Gordon Brown has teamed up with the Avaaz global advocacy organisation to push for action from the G20 on global jobs, reports Chris Tarquini.
While critics of Gordon Brown have repeatedly questioned the frequency of his presence in Westminster, the former Prime Minister has been advocating a cause that goes well beyond the borders of Britain. Working with Avaaz.org, an organisation that petitions for people-powered politics, Mr Brown has called for a global investment plan to be on the agenda at the upcoming meeting of G20 nations.
Despite working with Avaaz it was Mr Brown who initiated the move. The appeal, titled ‘Jobs and Justice’ already has over 160,000 signatories and appeals to the new G20 chairman Nicolas Sarkozy (who decides the group’s agenda) to give leadership to a plan that could save millions of jobs.
The appeal’s website also includes a video in which he stresses the need for united action by governments and citizens’ participation worldwide in the campaign. Mr Brown argues:
“Just like climate change: you can’t solve climate change in one country; you can only solve it by acting in every country and cooperating across the world.
“You can’t do it by governments leading and talking to each other; you can only do it by mobilizing millions of people across the world for a common purpose.”
Avaaz, meaning ‘voice’ in several European, Middle Eastern and Asian languages, was launched in 2007 to take action on pressing global, regional and national issues, from corruption and poverty to conflict and climate change.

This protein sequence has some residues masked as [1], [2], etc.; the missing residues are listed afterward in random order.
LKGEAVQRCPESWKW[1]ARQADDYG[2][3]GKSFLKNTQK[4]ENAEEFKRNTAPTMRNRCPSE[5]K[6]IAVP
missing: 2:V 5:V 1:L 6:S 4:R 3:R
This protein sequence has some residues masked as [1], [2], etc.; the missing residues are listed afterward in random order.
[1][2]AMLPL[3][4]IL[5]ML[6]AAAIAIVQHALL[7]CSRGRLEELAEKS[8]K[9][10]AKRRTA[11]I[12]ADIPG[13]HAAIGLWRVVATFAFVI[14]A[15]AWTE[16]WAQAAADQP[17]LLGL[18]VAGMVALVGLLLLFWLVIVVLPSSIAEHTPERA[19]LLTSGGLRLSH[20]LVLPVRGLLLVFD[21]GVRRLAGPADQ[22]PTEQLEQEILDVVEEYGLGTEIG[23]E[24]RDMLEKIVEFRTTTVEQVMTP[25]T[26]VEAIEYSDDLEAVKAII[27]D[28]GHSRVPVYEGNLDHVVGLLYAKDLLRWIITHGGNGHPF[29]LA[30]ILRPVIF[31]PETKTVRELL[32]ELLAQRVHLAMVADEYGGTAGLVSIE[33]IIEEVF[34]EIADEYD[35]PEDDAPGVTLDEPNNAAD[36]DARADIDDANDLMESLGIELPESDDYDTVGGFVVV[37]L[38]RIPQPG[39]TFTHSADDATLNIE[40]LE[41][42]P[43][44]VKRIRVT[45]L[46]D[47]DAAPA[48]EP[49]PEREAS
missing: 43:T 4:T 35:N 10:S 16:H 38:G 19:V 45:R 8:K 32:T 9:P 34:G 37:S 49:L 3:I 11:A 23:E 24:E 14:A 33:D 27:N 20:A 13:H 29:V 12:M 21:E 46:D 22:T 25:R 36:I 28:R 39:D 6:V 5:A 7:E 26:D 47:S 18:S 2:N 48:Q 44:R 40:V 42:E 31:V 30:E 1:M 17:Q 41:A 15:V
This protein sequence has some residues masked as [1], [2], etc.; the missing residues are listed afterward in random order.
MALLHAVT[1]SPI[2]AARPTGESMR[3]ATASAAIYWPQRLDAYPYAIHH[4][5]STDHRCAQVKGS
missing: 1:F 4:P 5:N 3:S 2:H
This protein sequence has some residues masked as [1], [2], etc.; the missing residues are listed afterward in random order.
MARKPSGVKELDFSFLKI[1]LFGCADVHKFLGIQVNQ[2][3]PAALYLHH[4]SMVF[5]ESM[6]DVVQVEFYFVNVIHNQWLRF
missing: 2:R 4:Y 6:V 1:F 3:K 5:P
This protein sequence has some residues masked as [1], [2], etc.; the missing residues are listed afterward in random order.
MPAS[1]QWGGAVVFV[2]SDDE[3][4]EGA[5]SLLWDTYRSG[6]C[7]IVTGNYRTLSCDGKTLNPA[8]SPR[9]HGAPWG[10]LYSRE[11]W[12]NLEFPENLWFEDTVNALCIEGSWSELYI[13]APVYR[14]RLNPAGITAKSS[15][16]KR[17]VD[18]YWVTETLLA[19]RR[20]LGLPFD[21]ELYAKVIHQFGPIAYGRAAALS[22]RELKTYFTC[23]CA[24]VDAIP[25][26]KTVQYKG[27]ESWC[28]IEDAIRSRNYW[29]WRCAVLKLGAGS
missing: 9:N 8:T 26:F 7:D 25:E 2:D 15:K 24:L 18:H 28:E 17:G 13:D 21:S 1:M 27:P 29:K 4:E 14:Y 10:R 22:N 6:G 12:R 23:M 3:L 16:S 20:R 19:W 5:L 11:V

According to Avaaz:
“Experts have urged the G20 to urgently halt protectionism and cuts and launch a coordinated global green jobs and stimulus plan to save millions.”
While their current aim is to receive 200,000 signatories (which they have almost achieved), once they reach 500,000 supporters they will be personally delivering the petition to Sarkozy. The petition reads:
“To President Nicolas Sarkozy and the leaders of G20 nations:
“As concerned citizens, we call upon you to cooperate on a bold plan for global economic recovery, focusing on job creation and investment in the future. Cooperative global leadership is necessary to prevent a downward economic spiral and lift tens of millions of people out of poverty.”
Aside from working with Avaaz, Mr Brown has also been supporting the Global Campaign for Education, attending an event at Bloomberg on Wednesday night to promote the organisation. With an estimated 69 million children unable to go to school and 759 million adults lacking basic reading and writing skills, there has been renewed calls to improve education for the worlds poorest.
As well as voting in last night’s tuition fees legislation and working for global education and jobs, Mr Brown has also managed to release a book, titled ‘Beyond the Crash: Overcoming the First Crisis of Globalisation’. A source close to the former prime minister has revealed to Left Foot Forward that 30,000 copies of the book are already out in book stores and it has gone to a second reprint. While he may no longer be on the front bench, Mr Brown is still keep himself busy.
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